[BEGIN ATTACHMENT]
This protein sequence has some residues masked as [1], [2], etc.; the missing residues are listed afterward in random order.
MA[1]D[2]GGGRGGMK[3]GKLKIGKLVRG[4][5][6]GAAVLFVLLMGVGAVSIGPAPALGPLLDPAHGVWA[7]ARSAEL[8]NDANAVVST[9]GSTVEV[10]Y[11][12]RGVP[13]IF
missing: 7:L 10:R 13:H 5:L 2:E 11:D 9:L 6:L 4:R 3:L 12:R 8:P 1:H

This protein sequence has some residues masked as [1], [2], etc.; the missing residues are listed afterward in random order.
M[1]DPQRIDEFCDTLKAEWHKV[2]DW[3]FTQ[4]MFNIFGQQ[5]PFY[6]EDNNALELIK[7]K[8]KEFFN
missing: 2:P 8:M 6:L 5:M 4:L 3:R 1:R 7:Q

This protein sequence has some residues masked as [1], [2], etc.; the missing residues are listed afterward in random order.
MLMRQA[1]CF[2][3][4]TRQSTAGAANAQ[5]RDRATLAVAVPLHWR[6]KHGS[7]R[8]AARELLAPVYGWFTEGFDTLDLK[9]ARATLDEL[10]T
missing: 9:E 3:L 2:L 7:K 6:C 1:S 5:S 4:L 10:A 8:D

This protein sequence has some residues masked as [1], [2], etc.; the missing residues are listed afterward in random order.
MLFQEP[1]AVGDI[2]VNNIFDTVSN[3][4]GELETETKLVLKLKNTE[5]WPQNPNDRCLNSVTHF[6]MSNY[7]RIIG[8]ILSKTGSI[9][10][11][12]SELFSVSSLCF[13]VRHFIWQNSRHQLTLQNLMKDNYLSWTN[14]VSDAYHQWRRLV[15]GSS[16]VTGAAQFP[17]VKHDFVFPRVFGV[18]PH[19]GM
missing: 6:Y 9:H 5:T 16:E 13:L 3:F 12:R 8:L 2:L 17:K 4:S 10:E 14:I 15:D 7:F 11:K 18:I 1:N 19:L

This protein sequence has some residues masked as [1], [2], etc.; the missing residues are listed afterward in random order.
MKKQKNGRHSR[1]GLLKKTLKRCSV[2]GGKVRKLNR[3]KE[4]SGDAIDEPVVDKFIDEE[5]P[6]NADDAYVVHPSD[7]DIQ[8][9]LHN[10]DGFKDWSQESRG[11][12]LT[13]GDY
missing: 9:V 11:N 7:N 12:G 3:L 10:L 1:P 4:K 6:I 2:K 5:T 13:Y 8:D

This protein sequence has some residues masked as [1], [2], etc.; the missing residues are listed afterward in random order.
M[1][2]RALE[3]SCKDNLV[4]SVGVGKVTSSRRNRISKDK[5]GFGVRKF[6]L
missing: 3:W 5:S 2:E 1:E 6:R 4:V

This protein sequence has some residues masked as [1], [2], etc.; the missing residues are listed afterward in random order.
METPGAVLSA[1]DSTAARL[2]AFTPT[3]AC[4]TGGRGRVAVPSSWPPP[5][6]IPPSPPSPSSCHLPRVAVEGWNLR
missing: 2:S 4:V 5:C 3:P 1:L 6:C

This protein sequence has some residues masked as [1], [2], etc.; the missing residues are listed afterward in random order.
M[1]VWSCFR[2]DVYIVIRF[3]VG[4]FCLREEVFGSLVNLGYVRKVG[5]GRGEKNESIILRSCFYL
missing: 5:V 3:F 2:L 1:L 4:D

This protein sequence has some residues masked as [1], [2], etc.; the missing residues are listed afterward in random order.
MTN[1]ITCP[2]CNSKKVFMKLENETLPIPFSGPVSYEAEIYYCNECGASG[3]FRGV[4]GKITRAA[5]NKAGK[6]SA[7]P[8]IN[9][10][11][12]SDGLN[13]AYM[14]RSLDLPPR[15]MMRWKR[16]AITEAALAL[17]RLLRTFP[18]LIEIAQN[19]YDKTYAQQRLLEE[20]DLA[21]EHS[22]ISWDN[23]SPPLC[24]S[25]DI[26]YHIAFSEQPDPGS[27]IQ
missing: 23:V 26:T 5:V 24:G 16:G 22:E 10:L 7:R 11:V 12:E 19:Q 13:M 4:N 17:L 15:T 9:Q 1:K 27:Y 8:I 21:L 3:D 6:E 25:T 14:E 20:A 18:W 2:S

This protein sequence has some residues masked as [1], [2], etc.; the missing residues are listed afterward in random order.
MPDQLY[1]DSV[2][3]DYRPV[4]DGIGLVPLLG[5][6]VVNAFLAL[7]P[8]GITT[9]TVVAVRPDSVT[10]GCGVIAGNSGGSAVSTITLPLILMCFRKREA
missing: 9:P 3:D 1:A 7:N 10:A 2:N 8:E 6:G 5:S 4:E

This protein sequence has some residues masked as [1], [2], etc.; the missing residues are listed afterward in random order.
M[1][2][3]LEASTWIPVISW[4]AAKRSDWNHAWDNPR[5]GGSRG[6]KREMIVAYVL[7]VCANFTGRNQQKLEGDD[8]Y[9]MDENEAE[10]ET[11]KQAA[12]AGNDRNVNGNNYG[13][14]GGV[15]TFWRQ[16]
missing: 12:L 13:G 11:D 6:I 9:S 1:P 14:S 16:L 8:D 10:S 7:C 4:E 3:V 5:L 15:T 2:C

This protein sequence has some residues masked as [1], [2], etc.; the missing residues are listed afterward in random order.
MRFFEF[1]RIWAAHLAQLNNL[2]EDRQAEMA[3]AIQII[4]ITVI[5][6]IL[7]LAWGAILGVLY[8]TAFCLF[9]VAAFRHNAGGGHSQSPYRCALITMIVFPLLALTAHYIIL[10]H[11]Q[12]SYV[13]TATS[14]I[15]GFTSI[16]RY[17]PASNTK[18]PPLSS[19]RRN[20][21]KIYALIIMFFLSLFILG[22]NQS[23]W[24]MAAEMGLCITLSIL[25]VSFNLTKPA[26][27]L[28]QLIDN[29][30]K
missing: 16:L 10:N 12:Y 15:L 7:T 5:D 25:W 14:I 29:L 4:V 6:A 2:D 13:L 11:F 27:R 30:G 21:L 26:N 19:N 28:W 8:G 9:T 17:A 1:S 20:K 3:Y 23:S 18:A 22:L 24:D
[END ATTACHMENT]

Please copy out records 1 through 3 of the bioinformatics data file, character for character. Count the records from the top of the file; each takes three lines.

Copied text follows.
This protein sequence has some residues masked as [1], [2], etc.; the missing residues are listed afterward in random order.
MA[1]D[2]GGGRGGMK[3]GKLKIGKLVRG[4][5][6]GAAVLFVLLMGVGAVSIGPAPALGPLLDPAHGVWA[7]ARSAEL[8]NDANAVVST[9]GSTVEV[10]Y[11][12]RGVP[13]IF
missing: 7:L 10:R 13:H 5:L 2:E 11:D 9:L 6:L 4:R 3:L 12:R 8:P 1:H

This protein sequence has some residues masked as [1], [2], etc.; the missing residues are listed afterward in random order.
M[1]DPQRIDEFCDTLKAEWHKV[2]DW[3]FTQ[4]MFNIFGQQ[5]PFY[6]EDNNALELIK[7]K[8]KEFFN
missing: 2:P 8:M 6:L 5:M 4:L 3:R 1:R 7:Q

This protein sequence has some residues masked as [1], [2], etc.; the missing residues are listed afterward in random order.
MLMRQA[1]CF[2][3][4]TRQSTAGAANAQ[5]RDRATLAVAVPLHWR[6]KHGS[7]R[8]AARELLAPVYGWFTEGFDTLDLK[9]ARATLDEL[10]T
missing: 9:E 3:L 2:L 7:K 6:C 1:S 5:S 4:L 10:A 8:D